Dispute Verbiage!? As if you didn’t have enough to worry about with getting your credit scores in order, making sure you had the down payment taken care of, and getting all of your supporting docs prepared and signed NOW at the last minute you realize that you have an account or accounts with “Dispute Verbiage” on them. It doesn’t matter that mid score which started at a 604 is now at a 692, Underwriting is kicking the loan out because of DISPUTE VERBIAGE! Seriously?
This seems really ticky tacky and to some degree, it is. However, if you understand how and why this happens it’s a little easier to swallow and deal with. Years ago, before the Dispute Verbiage lender overlays and now loan requirements mandated that no dispute verbiage would be allowed, Credit Repair companies and Mortgage Lenders (and sometimes knowledgeable clients) used to play games with disputes in order to artificially inflate credit scores. Thus, a broad and overreaching requirement was put into place which now make things difficult for all parties involved in the mortgage process.
Here’s how it works. When a negative item is disputed, that item (while under investigation) goes into a “limbo” status where it is no longer factored into the credit scoring algorithm UNTIL the investigation has been completed by the Credit Bureaus and the Reporting Creditor, this is typically a 30-45 day window. While these negative items are in this limbo status, a lender can repull credit and have drastically inflated credit scores. These scores are artificial and once an item is verified it is again factored into the credit scoring algorithm causing the scores to plummet. Using this loophole, many Lenders and Credit Repair companies would blanket dispute all negative items and then repull credit while the investigation process was still underway. They would then close the loan quickly before the new scores had a chance to bounce back. When these loans were sold on the Secondary Market and credit was repulled the scores had dropped and the new owners of that loan were not very happy. This mean Loan Buy Backs, a term that every Lender hates to hear. So in an effort to close up this loophole, stipulations were added that did not allow ANY dispute verbiage of any kind.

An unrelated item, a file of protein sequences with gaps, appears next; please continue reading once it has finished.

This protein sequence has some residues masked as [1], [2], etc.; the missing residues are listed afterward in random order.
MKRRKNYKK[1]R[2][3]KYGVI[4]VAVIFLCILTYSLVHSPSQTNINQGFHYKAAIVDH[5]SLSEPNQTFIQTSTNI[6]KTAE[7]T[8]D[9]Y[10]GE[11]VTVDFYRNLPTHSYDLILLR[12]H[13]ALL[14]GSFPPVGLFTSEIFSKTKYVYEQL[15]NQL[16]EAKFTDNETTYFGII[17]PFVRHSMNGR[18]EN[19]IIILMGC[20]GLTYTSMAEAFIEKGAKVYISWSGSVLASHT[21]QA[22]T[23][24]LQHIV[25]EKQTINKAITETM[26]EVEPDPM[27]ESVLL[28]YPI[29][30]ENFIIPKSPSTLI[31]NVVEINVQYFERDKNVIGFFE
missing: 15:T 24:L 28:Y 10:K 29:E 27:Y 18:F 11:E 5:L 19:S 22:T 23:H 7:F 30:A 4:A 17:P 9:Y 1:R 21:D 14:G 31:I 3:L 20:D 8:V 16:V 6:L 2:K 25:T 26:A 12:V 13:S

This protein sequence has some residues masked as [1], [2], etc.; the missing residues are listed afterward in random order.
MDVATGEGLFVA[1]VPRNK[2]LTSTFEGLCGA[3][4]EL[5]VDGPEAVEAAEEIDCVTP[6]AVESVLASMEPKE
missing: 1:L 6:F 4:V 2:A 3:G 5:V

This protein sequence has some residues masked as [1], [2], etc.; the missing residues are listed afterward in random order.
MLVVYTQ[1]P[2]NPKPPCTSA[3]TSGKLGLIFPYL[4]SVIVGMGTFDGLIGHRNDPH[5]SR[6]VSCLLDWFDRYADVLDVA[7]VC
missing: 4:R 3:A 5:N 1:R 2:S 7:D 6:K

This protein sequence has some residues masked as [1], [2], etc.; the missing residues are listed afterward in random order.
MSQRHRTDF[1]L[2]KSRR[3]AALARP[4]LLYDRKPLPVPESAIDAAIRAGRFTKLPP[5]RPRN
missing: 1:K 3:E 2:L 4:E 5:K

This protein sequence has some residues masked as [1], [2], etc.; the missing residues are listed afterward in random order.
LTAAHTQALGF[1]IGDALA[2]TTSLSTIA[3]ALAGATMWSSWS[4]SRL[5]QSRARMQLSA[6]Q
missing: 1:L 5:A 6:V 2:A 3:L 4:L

That seems fair, but it’s not. While an item is under investigation and in “limbo” it will have verbiage that says “investigation in process” or “results pending”. When that investigation has been completed and the scores are again accurate and factoring that account back into the scoring algorithm the verbiage will look more like “Customer Disputes-Meets FCRA” or something like that. As long as it doesn’t say something along the lines of “this item is being investigated” then it IS being factored into the credit scores. I get the question often from Loan Officers “If I remove all the dispute verbiage my scores are going to drop, right?” The answer is no, if you’re just removing dispute verbiage from past accounts it will not impact the scores. Again, only if an item is currently under investigation would you have artificially inflated credit scores.
That seems like a pretty simple explanation, right? So the question then becomes, why can an Underwriter not just look and see if the disputes are current or from the past? It really would be that easy. But in the age of DU and AU (automated underwriting systems) this just isn’t an option and manual underwrites are a rare thing these days.
So now we have Lenders and Consumers both afraid to dispute items that they may not agree with for fear of being left with a minefield of disputed items that stop the loan process in it’s tracks. We even have Collection Agencies holding clients hostage and saying that they will only remove the dispute verbiage if a client pays the debt (that they may disagree with) in full! Then the client and the Loan Officer are left fumbling around, making phone calls, doing rapid rescores, spending time and money, trying to get this verbiage removed. Other credit repair companies claim this process can take up to 30 days!
My Credit Guy Credit Restoration can typically remove dispute verbiage in 3-7 business days.
Hopefully, this entry will shed some light on one of the more annoying roadblocks that Lenders and Consumers are running into on a weekly basis.